Many biological traits covary with body size, resulting in an allometric relationship. Identifying the evolutionary drivers of these traits is complicated by possible relationships between a candidate selective agent and body size itself, motivating the widespread use of multiple regression analysis. However, the possibility that multiple regression may generate misleading estimates when predictor variables are correlated has recently received much attention. Here, we argue that a primary source of such bias is the failure to account for the complex causal structures underlying brains, bodies, and agents. When brains and bodies are expected to evolve in a correlated manner over and above the effects of specific agents of selection, neither simple nor multiple regression will identify the true causal effect of an agent on brain size. This problem results from the inclusion of a predictor variable in a regression analysis that is (in part) a consequence of the response variable. We demonstrate these biases with examples and derive estimators to identify causal relationships when traits evolve as a function of an existing allometry. Model mis-specification relative to plausible causal structures, not collinearity, requires further consideration as an important source of bias in comparative analyses.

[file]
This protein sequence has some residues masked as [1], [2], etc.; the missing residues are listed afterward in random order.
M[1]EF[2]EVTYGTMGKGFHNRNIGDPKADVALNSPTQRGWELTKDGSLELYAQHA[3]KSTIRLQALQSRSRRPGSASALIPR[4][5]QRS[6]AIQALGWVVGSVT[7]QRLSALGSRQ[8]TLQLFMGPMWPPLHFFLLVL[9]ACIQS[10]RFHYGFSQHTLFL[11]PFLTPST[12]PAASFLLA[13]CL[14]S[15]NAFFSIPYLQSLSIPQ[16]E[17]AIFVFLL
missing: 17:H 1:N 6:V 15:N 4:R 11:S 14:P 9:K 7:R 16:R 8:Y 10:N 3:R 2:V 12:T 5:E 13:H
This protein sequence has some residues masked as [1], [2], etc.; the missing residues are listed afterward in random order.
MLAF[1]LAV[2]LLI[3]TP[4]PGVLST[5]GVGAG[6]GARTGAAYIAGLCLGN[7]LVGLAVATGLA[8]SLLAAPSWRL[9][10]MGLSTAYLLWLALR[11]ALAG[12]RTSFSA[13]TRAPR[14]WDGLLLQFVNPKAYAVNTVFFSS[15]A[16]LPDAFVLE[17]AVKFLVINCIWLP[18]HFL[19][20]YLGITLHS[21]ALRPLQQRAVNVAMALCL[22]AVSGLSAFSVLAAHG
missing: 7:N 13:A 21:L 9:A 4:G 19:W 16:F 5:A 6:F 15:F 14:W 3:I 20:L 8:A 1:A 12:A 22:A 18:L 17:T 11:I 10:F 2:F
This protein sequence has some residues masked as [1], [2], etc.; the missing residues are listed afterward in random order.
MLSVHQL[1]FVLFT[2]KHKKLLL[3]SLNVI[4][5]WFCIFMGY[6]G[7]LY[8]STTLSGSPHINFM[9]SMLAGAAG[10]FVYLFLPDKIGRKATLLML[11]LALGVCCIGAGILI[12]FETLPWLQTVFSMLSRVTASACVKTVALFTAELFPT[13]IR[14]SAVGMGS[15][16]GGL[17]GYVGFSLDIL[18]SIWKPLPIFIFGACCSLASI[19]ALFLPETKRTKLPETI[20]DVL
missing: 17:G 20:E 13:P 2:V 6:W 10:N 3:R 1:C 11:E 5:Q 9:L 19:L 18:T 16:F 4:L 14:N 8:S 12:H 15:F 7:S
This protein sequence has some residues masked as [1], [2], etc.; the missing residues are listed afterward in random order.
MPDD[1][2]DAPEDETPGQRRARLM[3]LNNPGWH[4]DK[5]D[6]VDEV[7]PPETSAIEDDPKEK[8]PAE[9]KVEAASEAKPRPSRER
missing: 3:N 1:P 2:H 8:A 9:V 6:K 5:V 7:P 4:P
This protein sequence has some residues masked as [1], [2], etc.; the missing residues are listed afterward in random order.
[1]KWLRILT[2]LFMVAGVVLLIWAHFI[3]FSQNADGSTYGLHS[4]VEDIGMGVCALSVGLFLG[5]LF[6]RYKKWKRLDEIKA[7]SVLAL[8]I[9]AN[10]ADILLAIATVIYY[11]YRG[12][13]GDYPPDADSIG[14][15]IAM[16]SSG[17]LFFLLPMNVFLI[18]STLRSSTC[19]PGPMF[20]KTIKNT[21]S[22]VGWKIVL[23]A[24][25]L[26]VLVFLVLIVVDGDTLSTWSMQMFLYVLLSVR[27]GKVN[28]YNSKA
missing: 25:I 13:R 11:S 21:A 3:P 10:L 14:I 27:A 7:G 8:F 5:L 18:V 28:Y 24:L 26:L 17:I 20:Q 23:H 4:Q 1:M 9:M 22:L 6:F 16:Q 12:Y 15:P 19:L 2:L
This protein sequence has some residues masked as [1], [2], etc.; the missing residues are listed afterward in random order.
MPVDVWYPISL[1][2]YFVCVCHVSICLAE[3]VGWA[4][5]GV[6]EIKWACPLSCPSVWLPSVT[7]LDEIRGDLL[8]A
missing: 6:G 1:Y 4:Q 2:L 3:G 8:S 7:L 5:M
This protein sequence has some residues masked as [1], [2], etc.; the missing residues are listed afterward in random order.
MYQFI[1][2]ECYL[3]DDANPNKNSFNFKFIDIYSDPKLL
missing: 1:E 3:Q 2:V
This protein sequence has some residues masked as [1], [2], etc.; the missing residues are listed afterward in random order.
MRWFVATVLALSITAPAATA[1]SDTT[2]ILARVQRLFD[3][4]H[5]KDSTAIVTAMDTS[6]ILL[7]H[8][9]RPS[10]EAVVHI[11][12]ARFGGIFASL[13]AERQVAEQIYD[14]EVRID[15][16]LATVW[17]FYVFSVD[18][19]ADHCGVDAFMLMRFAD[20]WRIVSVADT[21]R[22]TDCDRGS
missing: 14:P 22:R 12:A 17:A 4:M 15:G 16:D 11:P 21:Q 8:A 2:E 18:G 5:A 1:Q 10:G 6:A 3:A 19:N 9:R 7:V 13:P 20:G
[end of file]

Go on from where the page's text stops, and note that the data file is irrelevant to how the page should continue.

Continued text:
6.
Ecology ; : e3809, 2022 Jul 06.
Artigo em Inglês | MEDLINE | ID: mdl-35792515

RESUMO

Reversing biodiversity declines requires a better understanding of organismal mobility, as movement processes dictate the scale at which species interact with the environment. Previous studies have demonstrated that species foraging ranges, and therefore, habitat use increases with body size. Yet, foraging ranges are also affected by other life-history traits, such as sociality, which influence the need of and ability to detect resources. We evaluated the effect of body size and sociality on potential and realized foraging ranges using a compiled dataset of 383 measurements for 81 bee species. Potential ranges were larger than realized ranges and increased more steeply with body size. Highly eusocial species had larger realized foraging ranges than primitively eusocial or solitary taxa. We contend that potential ranges describe species movement capabilities, whereas realized ranges depict how foraging movements result from interactions between species traits and environmental conditions. Furthermore, the complex communication strategies and large colony sizes in highly eusocial species may facilitate foraging over wider areas in response to resource depletion. Our findings should contribute to a greater understanding of landscape ecology and conservation, as traits that influence movement mediate species vulnerability to habitat loss and fragmentation.

7.
New Phytol ; 2022 Jul 16.
Artigo em Inglês | MEDLINE | ID: mdl-35842785

RESUMO